Climate data toolkit
We provide a set of future climate files for use within your energy modeling tools. Data is available for sixteen locations representing the major North American climate zones.
Packaged, tested and free
Each package includes files for eQuest (.bin), EnergyPlus (.epw), text files (.fmt) and summary spreadsheets (.xlsx) comparing the future data to current TMY3. These files were created from NARCCAP future climate data. Specifically, we used the WRFG-CCSM global climate model data. The full global climate model data set includes a range of climate data predictions representing the years 2041 to 2070. Producing annual data files for each of these years was too computationally intensive. We therefore took the approach of selecting two years within this dataset for each of the selected cities. These years represent the years with the Lowest and Highest Annual Average Drybulb Temperature. In this way, energy modeling can be used to bracket the potential range of climate change impacts on energy performance.
We took several steps to ensure quality weather files. Where outliers were found, we identified and corrected any issues. Our process involved:
- graphical review of annual profiles for each major climatic variable;
- graphical review of average daily profiles for drybulb temperature and total horizontal irradiance;
- quantitative review of hourly maximum, minimum and average values for each major climatic variable comparing future predictions to current values;
- running each weather file in DOE2.2 to ensure successful model runs; and
- comparing model predictions across all climates to identify trends (see Modeling Approach section for more information).
- The WRFG-CCSM is only one of 12 different global climate models from which we could have chosen. There exists additional predicted climate data that may be outside the range of this global climate model’s impacts.
- NARCCAP data is available in three hour intervals. We linearly extrapolated to one hour increments in order to produce hourly weather files.
- NARCCAP data is available on a 50 km × 50 km grid. This is relatively granular in order to select a location close to the TMY3 weather station for a given city. For coastal cities (Miami, Houston, San Francisco, Baltimore, Miami, Vancouver), the nearest grid point may be far enough inland as to not be as tempered by the ocean as the TMY3 weather station.
- We selected the two future years based on which had the Lowest and Highest Annual Average Drybulb Temperature. The other climate variables (wet bulb temperature, solar radiation, wind, etc.) were taken as coincident with this data. These years likely don’t include the most extreme occurrences of these other variables.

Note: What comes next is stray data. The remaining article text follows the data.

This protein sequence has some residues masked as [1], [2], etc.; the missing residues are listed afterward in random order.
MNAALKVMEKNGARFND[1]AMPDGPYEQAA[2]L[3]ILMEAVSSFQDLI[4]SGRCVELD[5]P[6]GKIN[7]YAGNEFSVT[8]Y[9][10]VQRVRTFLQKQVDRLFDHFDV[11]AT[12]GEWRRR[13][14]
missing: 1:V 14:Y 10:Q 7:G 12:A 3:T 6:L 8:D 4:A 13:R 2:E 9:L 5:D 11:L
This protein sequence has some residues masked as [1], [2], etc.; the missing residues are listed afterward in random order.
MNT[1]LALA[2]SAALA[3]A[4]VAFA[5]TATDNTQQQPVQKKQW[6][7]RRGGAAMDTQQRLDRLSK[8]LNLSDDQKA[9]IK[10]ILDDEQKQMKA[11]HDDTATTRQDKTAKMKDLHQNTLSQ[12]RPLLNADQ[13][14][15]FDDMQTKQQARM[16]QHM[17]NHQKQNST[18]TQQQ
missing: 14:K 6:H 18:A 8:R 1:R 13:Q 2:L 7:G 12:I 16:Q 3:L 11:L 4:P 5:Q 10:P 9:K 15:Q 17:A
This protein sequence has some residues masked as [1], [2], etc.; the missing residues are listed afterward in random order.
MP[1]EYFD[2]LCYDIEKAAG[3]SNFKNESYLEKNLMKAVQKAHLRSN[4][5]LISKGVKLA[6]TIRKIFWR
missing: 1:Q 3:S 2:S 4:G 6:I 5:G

- Since these two future years were selected based on annual averages, they likely don’t include the data with the highest or lowest hourly drybulb temperature. Modeled impacts to peak cooling, peak heating or peak demand are less representative.
- When modeling in EnergyPlus, the climatic data within the .idf file may also need to be updated.
To illustrate the process of analyzing climate change impacts on building energy performance, we developed a prototype model in eQuest. The model represents a new 50,000 square foot office compliant with ASHRAE 90.1-2013 in each climate zone.
The building is served by a packaged VAV system with hot water reheat. We then ran the model using the current and both future climate files. The following figures illustrate the range of potential climate change impacts on electricity consumption, natural gas consumption and utility cost across all climate zones. Impacts are calculated as the difference between the future and current model results, meaning that positive values indicate increases (in green) as compared to current and negative values indicate decreases (in blue). The high end of each range represents the maximum impact, while the low end represents the minimum impact.
Electricity consumption is impacted by climate change as cooling equipment and fans react to varying loads. However, there was no common trend for electricity consumption impact between climate zones. Six of the climate zones (1A, 3C, 4A, 5A, 6A and 7) experienced increases, two climate zones (2B and 8) experienced decreases and the remainder showed the potential for increases or decreases. In general, increases in cooling consumption correlated with increases in cooling degree days, while decreases correlated with decreases in cooling degree days. However, in a few instances, increased electric consumption was found with decreasing cooling degree days. In this instance, the cooling degree day decrease was small, and a corresponding increase in heating degree days caused fans to work harder. On average across all climate zones, this office would experience between -2% and 7% impact on its annual electricity consumption due to climate change.
Natural gas consumption is impacted by climate change as heating equipment reacts to varying loads. Surprisingly, there was a consistent trend of increasing natural gas consumption. This trend was primarily attributable to increasing heating degree days due to more extreme winter conditions. However, increased cooling degree days also played a secondary role, increasing natural gas reheat energy. On average across all climate zones, this office would experience between 25% and 67% impact on its annual natural gas consumption due to climate change.
Annual utility cost is impacted by climate change as electricity and natural gas consumption vary. The general trend was increasing utility cost, with only climate zone 2B experiencing a decrease. On average across all climate zones, this office would experience between 3% and 8% impact on its annual utility costs due to climate change.